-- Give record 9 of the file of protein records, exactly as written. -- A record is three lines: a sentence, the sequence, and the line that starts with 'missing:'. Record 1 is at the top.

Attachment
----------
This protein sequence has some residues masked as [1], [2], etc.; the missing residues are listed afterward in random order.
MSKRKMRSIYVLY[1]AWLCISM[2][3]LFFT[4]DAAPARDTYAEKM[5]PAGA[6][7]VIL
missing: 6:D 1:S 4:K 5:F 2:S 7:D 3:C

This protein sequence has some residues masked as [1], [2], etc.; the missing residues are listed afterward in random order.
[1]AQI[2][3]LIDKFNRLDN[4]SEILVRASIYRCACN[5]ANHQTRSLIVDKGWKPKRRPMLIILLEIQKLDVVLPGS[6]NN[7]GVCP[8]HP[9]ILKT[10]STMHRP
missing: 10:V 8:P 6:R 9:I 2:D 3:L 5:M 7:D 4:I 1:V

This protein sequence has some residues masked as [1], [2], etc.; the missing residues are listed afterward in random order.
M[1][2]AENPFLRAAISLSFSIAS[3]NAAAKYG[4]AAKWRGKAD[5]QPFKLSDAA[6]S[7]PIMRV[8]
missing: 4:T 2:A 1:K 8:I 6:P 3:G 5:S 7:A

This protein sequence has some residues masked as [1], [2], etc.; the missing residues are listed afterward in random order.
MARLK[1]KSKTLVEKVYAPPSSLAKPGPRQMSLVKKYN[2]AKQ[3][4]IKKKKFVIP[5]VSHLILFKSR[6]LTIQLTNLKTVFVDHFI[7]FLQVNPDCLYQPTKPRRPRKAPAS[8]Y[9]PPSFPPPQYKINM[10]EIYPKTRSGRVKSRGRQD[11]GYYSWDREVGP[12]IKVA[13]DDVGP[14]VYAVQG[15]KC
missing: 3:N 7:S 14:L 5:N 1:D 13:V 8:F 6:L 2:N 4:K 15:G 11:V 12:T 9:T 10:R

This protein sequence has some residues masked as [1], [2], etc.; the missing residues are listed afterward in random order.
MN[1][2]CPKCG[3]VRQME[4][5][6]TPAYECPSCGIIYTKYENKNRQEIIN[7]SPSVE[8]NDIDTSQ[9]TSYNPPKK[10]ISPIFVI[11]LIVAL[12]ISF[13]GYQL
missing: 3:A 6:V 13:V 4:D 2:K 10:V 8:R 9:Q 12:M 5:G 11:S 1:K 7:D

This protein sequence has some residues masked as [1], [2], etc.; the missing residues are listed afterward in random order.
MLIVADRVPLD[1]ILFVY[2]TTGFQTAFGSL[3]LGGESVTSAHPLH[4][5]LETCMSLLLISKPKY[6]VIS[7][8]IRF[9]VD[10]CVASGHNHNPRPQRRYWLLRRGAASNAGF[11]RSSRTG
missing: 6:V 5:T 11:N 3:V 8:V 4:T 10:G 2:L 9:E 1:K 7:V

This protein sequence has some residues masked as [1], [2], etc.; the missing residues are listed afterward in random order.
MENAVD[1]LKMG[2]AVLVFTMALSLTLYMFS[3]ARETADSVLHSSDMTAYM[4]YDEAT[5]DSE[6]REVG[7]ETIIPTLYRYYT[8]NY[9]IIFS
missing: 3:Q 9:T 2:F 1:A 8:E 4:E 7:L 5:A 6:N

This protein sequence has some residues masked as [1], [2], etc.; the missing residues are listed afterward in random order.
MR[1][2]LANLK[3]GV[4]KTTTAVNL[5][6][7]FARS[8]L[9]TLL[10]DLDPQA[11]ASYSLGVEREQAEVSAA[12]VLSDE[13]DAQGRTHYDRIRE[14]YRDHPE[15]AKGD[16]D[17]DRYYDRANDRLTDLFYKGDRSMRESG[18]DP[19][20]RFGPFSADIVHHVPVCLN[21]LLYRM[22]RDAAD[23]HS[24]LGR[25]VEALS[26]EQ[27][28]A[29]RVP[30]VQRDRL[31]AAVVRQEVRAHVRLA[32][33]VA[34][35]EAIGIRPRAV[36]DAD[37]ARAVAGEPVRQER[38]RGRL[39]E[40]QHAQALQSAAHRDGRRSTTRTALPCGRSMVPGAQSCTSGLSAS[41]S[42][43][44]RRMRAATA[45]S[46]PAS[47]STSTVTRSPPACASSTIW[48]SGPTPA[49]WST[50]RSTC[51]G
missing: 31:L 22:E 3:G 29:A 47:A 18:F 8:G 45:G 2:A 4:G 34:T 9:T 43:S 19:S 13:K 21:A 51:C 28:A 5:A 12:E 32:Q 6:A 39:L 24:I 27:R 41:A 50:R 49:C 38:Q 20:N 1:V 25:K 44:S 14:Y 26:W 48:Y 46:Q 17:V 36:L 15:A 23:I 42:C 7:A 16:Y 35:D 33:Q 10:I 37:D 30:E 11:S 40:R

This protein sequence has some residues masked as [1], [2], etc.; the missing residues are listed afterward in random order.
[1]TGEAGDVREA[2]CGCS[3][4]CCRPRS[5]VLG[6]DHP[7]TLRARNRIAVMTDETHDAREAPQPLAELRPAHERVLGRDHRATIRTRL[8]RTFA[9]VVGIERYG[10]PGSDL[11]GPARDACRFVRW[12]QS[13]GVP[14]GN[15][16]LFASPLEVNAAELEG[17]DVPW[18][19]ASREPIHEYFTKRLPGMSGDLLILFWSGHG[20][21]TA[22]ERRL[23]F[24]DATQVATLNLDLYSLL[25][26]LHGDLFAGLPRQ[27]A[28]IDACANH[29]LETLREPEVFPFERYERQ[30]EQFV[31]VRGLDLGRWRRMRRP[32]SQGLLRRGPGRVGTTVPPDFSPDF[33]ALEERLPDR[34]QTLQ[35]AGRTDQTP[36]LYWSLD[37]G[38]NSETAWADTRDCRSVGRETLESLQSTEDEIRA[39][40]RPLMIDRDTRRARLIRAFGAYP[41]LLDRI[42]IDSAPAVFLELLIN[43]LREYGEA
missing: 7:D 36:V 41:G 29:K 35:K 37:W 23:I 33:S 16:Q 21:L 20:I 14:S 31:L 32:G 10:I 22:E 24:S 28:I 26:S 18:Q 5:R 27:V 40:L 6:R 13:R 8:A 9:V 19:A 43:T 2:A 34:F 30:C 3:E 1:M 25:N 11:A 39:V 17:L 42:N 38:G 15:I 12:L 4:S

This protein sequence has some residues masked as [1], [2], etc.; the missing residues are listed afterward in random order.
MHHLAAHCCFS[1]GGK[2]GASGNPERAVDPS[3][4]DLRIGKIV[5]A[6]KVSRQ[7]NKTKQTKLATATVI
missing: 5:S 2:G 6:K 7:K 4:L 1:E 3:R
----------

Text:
This protein sequence has some residues masked as [1], [2], etc.; the missing residues are listed afterward in random order.
[1]TGEAGDVREA[2]CGCS[3][4]CCRPRS[5]VLG[6]DHP[7]TLRARNRIAVMTDETHDAREAPQPLAELRPAHERVLGRDHRATIRTRL[8]RTFA[9]VVGIERYG[10]PGSDL[11]GPARDACRFVRW[12]QS[13]GVP[14]GN[15][16]LFASPLEVNAAELEG[17]DVPW[18][19]ASREPIHEYFTKRLPGMSGDLLILFWSGHG[20][21]TA[22]ERRL[23]F[24]DATQVATLNLDLYSLL[25][26]LHGDLFAGLPRQ[27]A[28]IDACANH[29]LETLREPEVFPFERYERQ[30]EQFV[31]VRGLDLGRWRRMRRP[32]SQGLLRRGPGRVGTTVPPDFSPDF[33]ALEERLPDR[34]QTLQ[35]AGRTDQTP[36]LYWSLD[37]G[38]NSETAWADTRDCRSVGRETLESLQSTEDEIRA[39][40]RPLMIDRDTRRARLIRAFGAYP[41]LLDRI[42]IDSAPAVFLELLIN[43]LREYGEA
missing: 7:D 36:V 41:G 29:K 35:K 37:W 23:I 33:S 16:Q 21:L 20:I 14:S 31:L 32:G 10:I 22:E 24:S 28:I 26:S 18:Q 5:R 27:V 40:L 6:R 13:R 8:A 9:V 19:A 43:T 2:A 34:F 30:C 3:E 1:M 25:N 11:A 39:V 17:L 42:N 38:G 15:I 12:L 4:S